Fred Tomaselli is best known for his highly detailed paintings on wood panels, combining an array of unorthodox materials suspended in a thick layer of clear, epoxy resin. He sees his paintings and their compendium of data as windows into a surreal, hallucinatory universe. “It is my ultimate aim”, he says, “to seduce and transport the viewer in to space of these pictures while simultaneously revealing the mechanics of that seduction.”
Keep your ‘lectric eye on me, babe, put your ray gun to my head, press your space face next to mine love, freak out on a moonage daydream….Setareh Mohtarez’s glam interstellar fashions are what the queen being of light would wear to her prom in the outer cosmos.
Swiss artist Tenko‘s work seems to represent a twisting, flawed humanity that we try to forget. Looking at his work I’m very conscious of the fact that my supposedly higher thoughts and feelings all rely on a system of organs, pumps, and fluids to exist and no amount of perfume is going hide the fact that we are simply beasts of flesh and bone. Maybe it’s all those perfectly modeled legs or even the grotesque facial expressions but I feel like I’m definitely gonna have to exfoliate tonight.
Taking images from auction catalogs, artist Kour Pour translates intricately-patterned carpets onto paneled surfaces. The multi-step process is labor intensive, not to mention large – his work is 8 feet tall. First, Pour scans in the image of a rug and burns it on a silk screen. Then, he uses a broom to begin his underpainting (the texture gives it an appearance of a textile). Afterwards, he silkscreens the design to the panel and begins the work of painting every painstaking detail. The final step is to use an electrical sander to erase the painted surface and expose the layers of the under-painting. What results is work that looks like an faded, well-worn rug.
Pour is both British and Persian, and when he was younger, his father owned a rug shop in England. His work is tied to this past, as he explains in his artist statement:
Carpets were a part of my childhood growing up in England. I remember my Father’s rug shop, and how he would hand-dye sections of carpets that had faded away, in order to bring them back to their original colours. I felt that in doing this, my Father was making an effort to maintain all their history and meaning, as if he was bringing the carpets back to life. When I first moved to Los Angeles I had feelings of displacement and much like the faded carpets, I too felt a part of my history disappear. I started the carpet painting series and noticed how art and objects could play an increasingly important role in our diverse society. Through making these paintings I am constantly learning more about my background and the rich mix of culture that surrounds me and the carpets.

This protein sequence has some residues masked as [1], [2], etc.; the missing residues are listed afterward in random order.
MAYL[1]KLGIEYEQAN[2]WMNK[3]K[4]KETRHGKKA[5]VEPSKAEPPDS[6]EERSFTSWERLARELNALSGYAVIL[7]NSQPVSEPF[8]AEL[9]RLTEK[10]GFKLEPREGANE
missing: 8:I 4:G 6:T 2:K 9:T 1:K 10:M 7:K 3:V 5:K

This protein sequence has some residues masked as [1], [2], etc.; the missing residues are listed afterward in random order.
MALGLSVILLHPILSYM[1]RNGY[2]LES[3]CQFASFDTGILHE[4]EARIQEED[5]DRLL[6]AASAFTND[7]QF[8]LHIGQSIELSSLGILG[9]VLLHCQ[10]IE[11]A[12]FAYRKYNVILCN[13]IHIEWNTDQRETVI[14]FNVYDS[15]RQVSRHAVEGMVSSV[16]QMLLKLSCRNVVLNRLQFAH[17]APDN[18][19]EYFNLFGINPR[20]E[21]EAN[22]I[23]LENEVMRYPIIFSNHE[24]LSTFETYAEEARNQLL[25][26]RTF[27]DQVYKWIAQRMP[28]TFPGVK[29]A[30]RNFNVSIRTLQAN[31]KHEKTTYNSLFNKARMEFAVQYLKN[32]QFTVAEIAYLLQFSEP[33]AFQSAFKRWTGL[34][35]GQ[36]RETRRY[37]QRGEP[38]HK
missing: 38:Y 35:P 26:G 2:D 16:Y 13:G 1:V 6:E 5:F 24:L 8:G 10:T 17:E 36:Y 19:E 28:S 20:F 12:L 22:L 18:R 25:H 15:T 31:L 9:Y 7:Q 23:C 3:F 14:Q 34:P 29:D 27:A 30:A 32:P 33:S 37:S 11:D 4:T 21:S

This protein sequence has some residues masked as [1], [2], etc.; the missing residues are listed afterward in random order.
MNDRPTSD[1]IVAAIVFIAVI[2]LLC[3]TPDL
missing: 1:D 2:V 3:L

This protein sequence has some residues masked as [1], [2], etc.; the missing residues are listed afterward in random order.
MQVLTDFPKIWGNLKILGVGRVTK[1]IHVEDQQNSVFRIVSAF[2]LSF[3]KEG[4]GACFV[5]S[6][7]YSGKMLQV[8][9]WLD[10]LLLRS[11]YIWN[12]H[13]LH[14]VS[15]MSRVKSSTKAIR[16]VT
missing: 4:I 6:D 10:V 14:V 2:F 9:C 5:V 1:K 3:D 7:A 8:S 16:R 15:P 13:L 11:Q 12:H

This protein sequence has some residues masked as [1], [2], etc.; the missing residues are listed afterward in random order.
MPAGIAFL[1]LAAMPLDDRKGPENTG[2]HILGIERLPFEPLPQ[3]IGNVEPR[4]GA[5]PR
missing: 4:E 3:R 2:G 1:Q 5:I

By recreating carpets, Pour highlights their meaning as object, as well as the implications of their surface design. They signify an object of privilege (as their originals come from an auction catalog), and our commodity-based consumer culture. Beyond that, the patterns of animals and men on horses is representational of globalization, a culture’s history, and more. (Via Bmore Art and Flat Surface)
Network Osaka is a graphic designer. That’s pretty much all I know about him or her. I don’t think they’re from Japan. They’re either from California or Mexico. Past that, Network Osaka has done some really nice print work, often employing a straightforward modernist aesthetic without seeming too derivative of the old masters.
Really digging these new celebrity/model mud-Michelin-Man makeovers by Tim Lahan. Also digging, across the board, gross-out illustration work as of late.